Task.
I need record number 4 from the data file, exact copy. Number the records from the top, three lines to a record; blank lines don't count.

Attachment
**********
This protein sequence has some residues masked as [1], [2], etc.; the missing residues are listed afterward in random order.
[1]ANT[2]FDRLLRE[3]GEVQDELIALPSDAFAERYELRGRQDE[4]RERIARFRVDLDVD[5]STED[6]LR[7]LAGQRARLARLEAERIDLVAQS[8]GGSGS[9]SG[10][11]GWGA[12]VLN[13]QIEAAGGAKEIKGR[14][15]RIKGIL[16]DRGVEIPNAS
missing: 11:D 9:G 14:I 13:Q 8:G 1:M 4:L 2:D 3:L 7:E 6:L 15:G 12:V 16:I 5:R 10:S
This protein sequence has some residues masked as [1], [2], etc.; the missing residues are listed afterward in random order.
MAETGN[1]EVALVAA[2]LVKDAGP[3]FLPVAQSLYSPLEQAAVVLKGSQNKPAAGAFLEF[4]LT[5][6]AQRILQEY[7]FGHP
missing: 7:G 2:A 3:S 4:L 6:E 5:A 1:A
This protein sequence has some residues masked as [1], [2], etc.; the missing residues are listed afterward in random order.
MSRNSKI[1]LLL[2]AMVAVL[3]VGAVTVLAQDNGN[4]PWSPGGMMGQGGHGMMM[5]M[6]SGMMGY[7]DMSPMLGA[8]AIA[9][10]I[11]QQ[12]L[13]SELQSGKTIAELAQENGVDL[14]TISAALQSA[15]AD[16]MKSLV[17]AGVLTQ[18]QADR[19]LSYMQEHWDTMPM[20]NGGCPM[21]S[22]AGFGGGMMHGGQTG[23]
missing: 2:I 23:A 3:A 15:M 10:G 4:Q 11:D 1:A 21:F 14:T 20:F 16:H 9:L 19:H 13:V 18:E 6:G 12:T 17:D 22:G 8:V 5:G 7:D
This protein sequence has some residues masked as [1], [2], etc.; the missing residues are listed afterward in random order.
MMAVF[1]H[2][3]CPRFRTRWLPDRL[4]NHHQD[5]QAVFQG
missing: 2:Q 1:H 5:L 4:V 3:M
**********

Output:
This protein sequence has some residues masked as [1], [2], etc.; the missing residues are listed afterward in random order.
MMAVF[1]H[2][3]CPRFRTRWLPDRL[4]NHHQD[5]QAVFQG
missing: 2:Q 1:H 5:L 4:V 3:M